James R. Hooper, 1981. "Soil Properties and Case Histories of Structure Siting in Delta Mudflows", Offshore Geologic Hazards: A Short Course Presented at Rice University, May 2-3, 1981 for the Offshore Technology Conference, Arnold Bouma, Dwight Sangrey, James Coleman, David Prior, Anita Trippet, Wayne Dunlap, James Hooper
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A study program for offshore platform location and design near the Mississippi River Delta includes comprehensive analyses of geologic conditions. In addition to site and regional geophysical investigations, samples from borings and drop cores are tested using techniques of soil geochemistry, x-ray radiology, clay mineralogy and paleontology; radioisotope dating of sediments by Pb-210 and Ce-137 analysis is also used in certain regions where soil conditions are appropriate. When results are combined with data on site history from old bathymetric maps of the delta and by comparisons of repeated geophysical surveys, a detailed picture of site and regional depositional history is constructed.
Engineering properties such as in situ soil strength, are measured in deep-penetration borings and laboratory test programs performed on samples recovered from the boring. Near-surface soil variability is estimated from results of in situ strength tests 10 to 20 ft deep, performed at various locations. Borings are also drilled into nearby geologic features that may influence design and analysis. Pore pressures are commonly measured using piezometers placed in granular deposits several hundred feet below the seafloor.
Programs of this type have been pursued in the mudflow region of the delta since the early 1970's. The scope and sophistication of the investigations have changed over the years in response to the availability of new tools and techniques and the growing knowledge of depositional processes. However, regional coverage now includes the full sweep of the active delta front from Southwest Pass in the west to Pass A Loutre in the east and many of the most significant types of seafloor features and stratigraphic variations have been studied to some degree.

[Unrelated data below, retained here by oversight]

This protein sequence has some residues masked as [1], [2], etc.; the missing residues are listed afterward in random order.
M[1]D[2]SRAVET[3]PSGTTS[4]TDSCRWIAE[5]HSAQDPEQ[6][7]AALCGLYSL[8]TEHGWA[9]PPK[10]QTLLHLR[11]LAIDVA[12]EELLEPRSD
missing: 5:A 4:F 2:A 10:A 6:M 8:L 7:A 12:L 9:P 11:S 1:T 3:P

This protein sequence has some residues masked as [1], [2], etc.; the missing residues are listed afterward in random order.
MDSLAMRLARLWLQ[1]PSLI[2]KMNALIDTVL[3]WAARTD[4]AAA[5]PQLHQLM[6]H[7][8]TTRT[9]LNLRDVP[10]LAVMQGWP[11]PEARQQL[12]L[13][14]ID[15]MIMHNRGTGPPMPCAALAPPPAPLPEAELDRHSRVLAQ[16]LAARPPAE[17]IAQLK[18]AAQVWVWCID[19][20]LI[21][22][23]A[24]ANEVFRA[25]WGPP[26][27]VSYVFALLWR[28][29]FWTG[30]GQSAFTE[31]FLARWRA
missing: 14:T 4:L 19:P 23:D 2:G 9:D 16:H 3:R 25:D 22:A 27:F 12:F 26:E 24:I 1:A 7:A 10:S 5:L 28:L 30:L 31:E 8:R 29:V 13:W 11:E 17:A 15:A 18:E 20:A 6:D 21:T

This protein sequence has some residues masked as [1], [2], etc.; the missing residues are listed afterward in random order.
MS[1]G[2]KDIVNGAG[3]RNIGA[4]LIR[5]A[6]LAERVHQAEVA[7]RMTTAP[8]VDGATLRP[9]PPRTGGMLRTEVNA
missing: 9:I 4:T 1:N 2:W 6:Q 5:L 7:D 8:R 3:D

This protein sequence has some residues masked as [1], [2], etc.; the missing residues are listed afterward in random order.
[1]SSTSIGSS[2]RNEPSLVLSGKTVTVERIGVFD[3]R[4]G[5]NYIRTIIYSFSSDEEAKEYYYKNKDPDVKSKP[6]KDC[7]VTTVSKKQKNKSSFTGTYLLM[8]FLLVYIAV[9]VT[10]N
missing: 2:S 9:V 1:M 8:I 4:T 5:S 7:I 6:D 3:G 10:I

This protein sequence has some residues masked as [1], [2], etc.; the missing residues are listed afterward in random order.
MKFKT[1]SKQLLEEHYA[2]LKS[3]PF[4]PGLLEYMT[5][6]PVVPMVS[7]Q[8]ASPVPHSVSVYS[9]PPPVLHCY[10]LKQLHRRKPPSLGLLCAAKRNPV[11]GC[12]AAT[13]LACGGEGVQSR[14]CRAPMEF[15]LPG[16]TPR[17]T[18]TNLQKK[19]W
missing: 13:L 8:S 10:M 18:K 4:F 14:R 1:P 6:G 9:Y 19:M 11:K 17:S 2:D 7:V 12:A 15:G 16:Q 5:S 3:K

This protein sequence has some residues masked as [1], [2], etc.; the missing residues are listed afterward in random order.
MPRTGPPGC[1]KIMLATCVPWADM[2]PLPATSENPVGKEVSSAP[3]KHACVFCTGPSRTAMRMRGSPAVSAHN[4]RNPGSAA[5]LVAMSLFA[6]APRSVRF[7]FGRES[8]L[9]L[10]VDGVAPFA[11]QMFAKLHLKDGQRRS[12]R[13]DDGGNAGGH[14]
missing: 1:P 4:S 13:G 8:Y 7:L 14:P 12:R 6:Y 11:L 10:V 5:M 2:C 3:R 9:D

It is inherent in development of a project report that comparisons are made between geologic test results and soil engineering measurements. With the passage of time and completion of successive projects, useful models of interrelationships between engineering properties and depositional characteristics have been developed. It is possible, for example, to typify shear strength properties of certain types of mudflows, or to predict pore pressures in buried sand strata. Differences between engineering properties of soils in transport gullies on the seafloor can also be contrasted to adjacent, more stable deposits.
In the discussion, examples are given of geologic and engineering characteristics of stratigraphic conditions encountered in the delta front region of the Mississippi River. Emphasis is placed upon relationships between these soil properties. Methods of inferring (a) soil engineering properties from geologic studies and (b) soil depositional history from engineering tests are presented for sites in the delta. Using results of studies performed within the massive mudflow region of South Pass, the development of engineering design parameters from geologic evidence is outlined.
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Offshore Geologic Hazards: A Short Course Presented at Rice University, May 2-3, 1981 for the Offshore Technology Conference
Practically all parts of the United States continental shelves and some segments of the adjacent upper continental slopes are presently subject, or will be in the near future, to exploration and development. The same is true for many continental margins all over the world. Unless the potential influence of hazards is taken into account in the design, installation, and operation of any offshore structure, such structures can pose a threat that could result in pollution, damage, or loss of lives and equipment. This publication, written to accompany an AAPG Short Course, provides some kind of summary of current [at the time of writing] knowledge. Higher categories of geologic hazards as well as individual potentially hazardous geologic phenomena are described and discussed.